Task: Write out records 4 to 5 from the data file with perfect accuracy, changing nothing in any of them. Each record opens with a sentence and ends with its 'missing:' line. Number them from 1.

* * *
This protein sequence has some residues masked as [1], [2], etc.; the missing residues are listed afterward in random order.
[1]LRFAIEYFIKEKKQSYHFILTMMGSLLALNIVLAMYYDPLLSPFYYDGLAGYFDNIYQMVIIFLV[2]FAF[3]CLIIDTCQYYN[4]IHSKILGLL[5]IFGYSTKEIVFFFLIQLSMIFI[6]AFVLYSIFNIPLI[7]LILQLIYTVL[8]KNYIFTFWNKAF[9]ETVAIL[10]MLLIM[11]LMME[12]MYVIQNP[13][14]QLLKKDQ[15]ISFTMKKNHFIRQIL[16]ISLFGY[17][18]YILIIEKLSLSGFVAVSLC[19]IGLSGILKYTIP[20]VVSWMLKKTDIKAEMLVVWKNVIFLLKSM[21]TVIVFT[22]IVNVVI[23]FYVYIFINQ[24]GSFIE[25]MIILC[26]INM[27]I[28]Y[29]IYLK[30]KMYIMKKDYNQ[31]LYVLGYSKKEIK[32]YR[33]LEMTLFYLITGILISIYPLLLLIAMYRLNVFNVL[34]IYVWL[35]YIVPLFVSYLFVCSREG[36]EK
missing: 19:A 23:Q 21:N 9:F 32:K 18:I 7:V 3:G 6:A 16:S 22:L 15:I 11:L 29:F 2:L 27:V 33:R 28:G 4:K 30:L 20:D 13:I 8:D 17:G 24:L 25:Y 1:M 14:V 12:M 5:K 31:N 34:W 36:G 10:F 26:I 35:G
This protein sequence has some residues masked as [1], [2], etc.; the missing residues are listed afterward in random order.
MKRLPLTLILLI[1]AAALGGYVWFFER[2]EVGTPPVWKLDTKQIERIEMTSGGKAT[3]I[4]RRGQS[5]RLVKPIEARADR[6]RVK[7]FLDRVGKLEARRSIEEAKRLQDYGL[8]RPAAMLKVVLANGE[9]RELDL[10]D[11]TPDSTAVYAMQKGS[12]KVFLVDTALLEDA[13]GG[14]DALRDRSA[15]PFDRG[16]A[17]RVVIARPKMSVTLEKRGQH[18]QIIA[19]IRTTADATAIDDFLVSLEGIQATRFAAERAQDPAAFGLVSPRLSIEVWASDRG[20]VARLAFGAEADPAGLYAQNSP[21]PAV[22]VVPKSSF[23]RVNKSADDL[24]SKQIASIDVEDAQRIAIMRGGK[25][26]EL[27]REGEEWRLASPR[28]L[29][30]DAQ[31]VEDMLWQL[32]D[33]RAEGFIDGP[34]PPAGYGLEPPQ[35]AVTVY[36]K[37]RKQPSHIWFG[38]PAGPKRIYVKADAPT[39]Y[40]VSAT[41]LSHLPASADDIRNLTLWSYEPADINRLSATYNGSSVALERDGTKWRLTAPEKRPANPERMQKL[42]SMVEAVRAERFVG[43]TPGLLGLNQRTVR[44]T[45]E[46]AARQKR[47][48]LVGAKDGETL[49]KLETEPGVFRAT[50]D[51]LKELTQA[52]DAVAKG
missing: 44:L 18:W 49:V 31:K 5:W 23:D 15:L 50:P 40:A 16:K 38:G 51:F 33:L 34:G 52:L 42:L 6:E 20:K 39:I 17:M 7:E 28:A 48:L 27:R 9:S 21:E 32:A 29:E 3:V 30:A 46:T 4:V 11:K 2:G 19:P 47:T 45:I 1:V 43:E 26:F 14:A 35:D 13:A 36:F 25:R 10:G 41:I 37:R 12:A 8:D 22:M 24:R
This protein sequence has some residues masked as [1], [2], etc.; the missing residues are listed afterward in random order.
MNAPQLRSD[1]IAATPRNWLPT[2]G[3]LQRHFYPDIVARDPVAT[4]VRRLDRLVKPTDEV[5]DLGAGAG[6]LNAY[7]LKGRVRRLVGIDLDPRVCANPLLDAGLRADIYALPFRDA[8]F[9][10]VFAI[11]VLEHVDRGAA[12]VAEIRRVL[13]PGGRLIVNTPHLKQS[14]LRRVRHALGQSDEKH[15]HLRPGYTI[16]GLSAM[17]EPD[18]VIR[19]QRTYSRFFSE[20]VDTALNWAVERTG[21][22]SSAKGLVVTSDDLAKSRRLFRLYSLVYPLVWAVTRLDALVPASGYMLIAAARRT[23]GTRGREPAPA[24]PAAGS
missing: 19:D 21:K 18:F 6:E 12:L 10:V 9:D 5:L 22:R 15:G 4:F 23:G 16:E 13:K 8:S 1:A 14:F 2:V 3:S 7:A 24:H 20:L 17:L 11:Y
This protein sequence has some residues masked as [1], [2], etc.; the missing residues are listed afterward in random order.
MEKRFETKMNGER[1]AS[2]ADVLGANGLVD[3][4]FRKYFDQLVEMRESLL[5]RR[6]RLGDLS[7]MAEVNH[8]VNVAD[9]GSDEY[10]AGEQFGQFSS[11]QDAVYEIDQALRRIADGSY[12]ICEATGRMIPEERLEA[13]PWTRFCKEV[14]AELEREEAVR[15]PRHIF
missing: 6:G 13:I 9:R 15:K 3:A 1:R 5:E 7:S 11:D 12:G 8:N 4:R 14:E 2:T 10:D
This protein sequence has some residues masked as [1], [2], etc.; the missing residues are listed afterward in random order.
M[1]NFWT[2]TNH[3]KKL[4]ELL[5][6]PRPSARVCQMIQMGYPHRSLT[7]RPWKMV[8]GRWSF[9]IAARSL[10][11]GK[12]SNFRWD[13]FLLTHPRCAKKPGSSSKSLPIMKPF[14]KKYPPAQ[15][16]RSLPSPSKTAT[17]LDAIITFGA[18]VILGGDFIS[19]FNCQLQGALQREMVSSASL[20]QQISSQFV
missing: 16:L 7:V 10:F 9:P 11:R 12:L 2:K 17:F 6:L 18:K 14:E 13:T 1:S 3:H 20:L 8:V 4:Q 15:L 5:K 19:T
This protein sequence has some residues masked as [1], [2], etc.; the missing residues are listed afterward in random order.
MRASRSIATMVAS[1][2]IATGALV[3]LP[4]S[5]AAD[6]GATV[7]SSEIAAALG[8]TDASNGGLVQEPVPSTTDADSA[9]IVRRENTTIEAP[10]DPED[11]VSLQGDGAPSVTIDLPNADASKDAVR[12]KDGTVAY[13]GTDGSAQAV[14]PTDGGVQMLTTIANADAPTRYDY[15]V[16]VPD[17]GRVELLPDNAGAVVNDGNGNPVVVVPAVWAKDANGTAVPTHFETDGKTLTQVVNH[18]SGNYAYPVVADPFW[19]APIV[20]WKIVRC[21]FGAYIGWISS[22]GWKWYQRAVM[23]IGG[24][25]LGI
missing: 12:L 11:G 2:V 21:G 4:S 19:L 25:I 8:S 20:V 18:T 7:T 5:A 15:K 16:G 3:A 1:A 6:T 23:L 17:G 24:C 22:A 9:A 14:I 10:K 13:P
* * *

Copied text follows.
This protein sequence has some residues masked as [1], [2], etc.; the missing residues are listed afterward in random order.
MEKRFETKMNGER[1]AS[2]ADVLGANGLVD[3][4]FRKYFDQLVEMRESLL[5]RR[6]RLGDLS[7]MAEVNH[8]VNVAD[9]GSDEY[10]AGEQFGQFSS[11]QDAVYEIDQALRRIADGSY[12]ICEATGRMIPEERLEA[13]PWTRFCKEV[14]AELEREEAVR[15]PRHIF
missing: 6:G 13:I 9:R 15:K 3:A 1:R 5:E 7:S 11:D 12:G 8:N 4:R 14:E 2:T 10:D
This protein sequence has some residues masked as [1], [2], etc.; the missing residues are listed afterward in random order.
M[1]NFWT[2]TNH[3]KKL[4]ELL[5][6]PRPSARVCQMIQMGYPHRSLT[7]RPWKMV[8]GRWSF[9]IAARSL[10][11]GK[12]SNFRWD[13]FLLTHPRCAKKPGSSSKSLPIMKPF[14]KKYPPAQ[15][16]RSLPSPSKTAT[17]LDAIITFGA[18]VILGGDFIS[19]FNCQLQGALQREMVSSASL[20]QQISSQFV
missing: 16:L 7:V 10:F 9:P 11:R 12:L 2:K 17:F 6:L 18:K 14:E 13:T 1:S 3:H 20:L 8:V 4:Q 15:L 5:K 19:T